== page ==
Then there was the little matter of French uniforms. This had not been specified in the Admiralty signal, but it seemed best to go the whole hog. It would have been unfortunate if our French appearance had attracted the close and friendly attention of French aircraft, only to find the upper deck thronged with British sailors. So a hundred uniforms were fabricated, consisting simply of white singlets, painted with blue horizontal stripes, and red bobbins to be pinned on top of blue caps. There were enough for everyone likely to be on the upper deck at any one time.

Punctually at 11.30 next morning the Admiral arrived. “Ah, mon Capitaine,” he said as he came over the side. “Ah, cher Admiral,” I replied, as I embraced him and invited him to inspect the extremely French guard which were fallen in on the quarterdeck. He was satisfied and reported to the Admiralty that their instructions had been complied with.

Then we unrigged the whole thing and laid it inboard. We had to do that, partly because we didn’t want anybody to see the disguise until we had to use it, and partly because it would not have stood up to the Atlantic weather on the passage to Gibraltar.

We left Kyle next day; and after loading mines at Milford Haven, we sailed for Gibraltar on the evening of August 17.

Our object now was to avoid being identified by friend or foe. We made a big detour out into the Atlantic, and whenever we sighted any other ship we altered course to keep our hull down. When we got Admiral Somerville’s outline plan by wireless, we were not surprised to find that his orders to us were to approach the Straits of Gibraltar after dark, and to make false identification signals when we arrived. Gibraltar was always a nest of spies. We were not to enter harbor or have any communications with the shore, but were to fuel from an oiler which had been anchored out in the Bay; and we were to deposit on board her all our secret books and ciphers to avoid the risk of carrying them into dangerous waters. Finally, we were to be away into the Mediterranean and out of sight of land before daylight.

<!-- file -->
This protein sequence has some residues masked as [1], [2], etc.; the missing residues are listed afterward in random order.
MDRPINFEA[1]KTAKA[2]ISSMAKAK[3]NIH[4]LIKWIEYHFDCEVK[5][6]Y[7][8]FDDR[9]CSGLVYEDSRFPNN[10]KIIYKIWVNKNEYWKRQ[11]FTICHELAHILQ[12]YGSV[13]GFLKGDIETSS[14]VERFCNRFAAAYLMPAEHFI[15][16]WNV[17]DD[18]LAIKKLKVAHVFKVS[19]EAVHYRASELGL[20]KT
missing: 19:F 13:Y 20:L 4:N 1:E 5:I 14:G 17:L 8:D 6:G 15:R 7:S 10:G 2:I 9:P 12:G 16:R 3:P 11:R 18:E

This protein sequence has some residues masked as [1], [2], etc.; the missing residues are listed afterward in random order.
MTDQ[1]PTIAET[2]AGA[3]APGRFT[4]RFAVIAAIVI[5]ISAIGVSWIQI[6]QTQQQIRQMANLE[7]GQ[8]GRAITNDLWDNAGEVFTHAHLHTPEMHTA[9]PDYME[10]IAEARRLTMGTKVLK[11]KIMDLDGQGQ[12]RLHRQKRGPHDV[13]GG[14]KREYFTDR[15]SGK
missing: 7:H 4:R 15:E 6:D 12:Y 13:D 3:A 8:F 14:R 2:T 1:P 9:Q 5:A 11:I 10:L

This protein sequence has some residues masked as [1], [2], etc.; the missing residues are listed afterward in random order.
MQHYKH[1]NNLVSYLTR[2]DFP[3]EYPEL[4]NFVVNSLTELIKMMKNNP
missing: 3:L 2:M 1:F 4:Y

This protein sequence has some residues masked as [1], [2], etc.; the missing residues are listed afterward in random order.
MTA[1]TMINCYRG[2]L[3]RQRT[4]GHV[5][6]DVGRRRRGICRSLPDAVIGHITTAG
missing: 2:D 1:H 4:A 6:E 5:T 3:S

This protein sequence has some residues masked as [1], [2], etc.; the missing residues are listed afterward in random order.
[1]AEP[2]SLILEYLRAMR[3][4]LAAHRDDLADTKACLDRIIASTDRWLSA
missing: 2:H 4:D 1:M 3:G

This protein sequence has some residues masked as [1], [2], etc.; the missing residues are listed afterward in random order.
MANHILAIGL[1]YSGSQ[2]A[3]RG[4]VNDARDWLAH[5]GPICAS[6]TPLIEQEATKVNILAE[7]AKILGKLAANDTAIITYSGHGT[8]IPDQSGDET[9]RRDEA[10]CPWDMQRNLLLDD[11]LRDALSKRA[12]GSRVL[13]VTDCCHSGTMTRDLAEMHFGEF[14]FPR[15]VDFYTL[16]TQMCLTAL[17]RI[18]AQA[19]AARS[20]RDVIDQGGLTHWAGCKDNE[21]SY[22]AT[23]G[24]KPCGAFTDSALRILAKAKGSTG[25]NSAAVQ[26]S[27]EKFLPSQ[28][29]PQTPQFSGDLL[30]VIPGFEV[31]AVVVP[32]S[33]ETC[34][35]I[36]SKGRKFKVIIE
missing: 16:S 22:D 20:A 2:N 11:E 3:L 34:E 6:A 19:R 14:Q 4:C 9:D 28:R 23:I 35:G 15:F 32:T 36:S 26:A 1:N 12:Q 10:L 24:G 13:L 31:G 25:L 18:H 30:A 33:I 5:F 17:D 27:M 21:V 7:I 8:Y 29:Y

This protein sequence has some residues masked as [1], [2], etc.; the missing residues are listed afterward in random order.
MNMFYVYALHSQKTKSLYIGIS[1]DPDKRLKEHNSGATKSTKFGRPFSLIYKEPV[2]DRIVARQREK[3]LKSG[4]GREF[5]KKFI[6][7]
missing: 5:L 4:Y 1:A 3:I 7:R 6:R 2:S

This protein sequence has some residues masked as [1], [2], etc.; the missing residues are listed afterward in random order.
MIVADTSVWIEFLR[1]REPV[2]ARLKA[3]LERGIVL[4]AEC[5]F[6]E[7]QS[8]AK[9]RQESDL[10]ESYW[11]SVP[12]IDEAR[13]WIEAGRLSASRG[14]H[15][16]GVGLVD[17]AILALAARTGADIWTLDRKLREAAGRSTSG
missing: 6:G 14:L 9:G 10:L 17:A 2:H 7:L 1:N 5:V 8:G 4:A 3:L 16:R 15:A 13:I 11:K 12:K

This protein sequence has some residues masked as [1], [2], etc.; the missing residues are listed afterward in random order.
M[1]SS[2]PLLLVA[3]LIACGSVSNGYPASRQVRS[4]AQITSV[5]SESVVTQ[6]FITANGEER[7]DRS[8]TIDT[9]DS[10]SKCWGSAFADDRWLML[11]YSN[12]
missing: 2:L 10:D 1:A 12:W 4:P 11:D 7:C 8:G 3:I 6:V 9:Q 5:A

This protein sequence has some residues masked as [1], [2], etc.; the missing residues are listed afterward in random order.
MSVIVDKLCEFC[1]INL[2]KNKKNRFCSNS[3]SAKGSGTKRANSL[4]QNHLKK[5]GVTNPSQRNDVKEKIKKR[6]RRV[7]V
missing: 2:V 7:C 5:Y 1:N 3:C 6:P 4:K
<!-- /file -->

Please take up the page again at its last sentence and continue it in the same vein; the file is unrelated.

While we were fueling in the darkness of Gibraltar Bay, we read the detailed operation orders which Admiral Somerville had left behind for us in the oiler. He had planned the operation to cover four days — Friday to Tuesday. It was now one o’clock on Friday morning and we were to lay the mine field at Leghorn in the early hours of Sunday morning. Admiral Somerville himself had just left Gibraltar with Force H — the Nelson and Ark Royal, the cruiser Hermione, and the destroyers Nestor, Encounter, Foresight, Fury, and Forester. His intention was to trail his coat to the southward of us and generally do all he could to distract the enemy’s attention from us, while we slipped along the Riviera coast and round the north end of Corsica.


WE SAILED accordingly, and next night, as we passed between the Balearic Islands and Spain, we rigged our French disguise and put on our French uniforms. And at sunrise on Saturday, being then fifty miles northwest of Minorca, we hoisted French colors. There we were, a French cruiser steaming north at moderate speed on the route between Oran and Toulon; correct — or so we hoped — in every detail, from the French pendant at the mainmast head to the washed clothing flapping on the quarterdeck. Even the ship’s cat was dolled up in a neat little tricolor jacket and cockade.

The really tense period of the operation now began. We were trusting entirely to our French disguise, and we were under no illusions about what would happen to us if it failed while we were quite alone up there in the northwestern Mediterranean. But there was no use doing the thing by halves, so it was arranged that if any aircraft — French, German, or Italian — zoomed down close to us we should just wave to them in a friendly way. If a bomb was dropped, the plan was to flash “Attention! Vichy!” on our biggest daylight signaling projector; but if the attack continued, then we should have to hoist the White Ensign and do our stuff.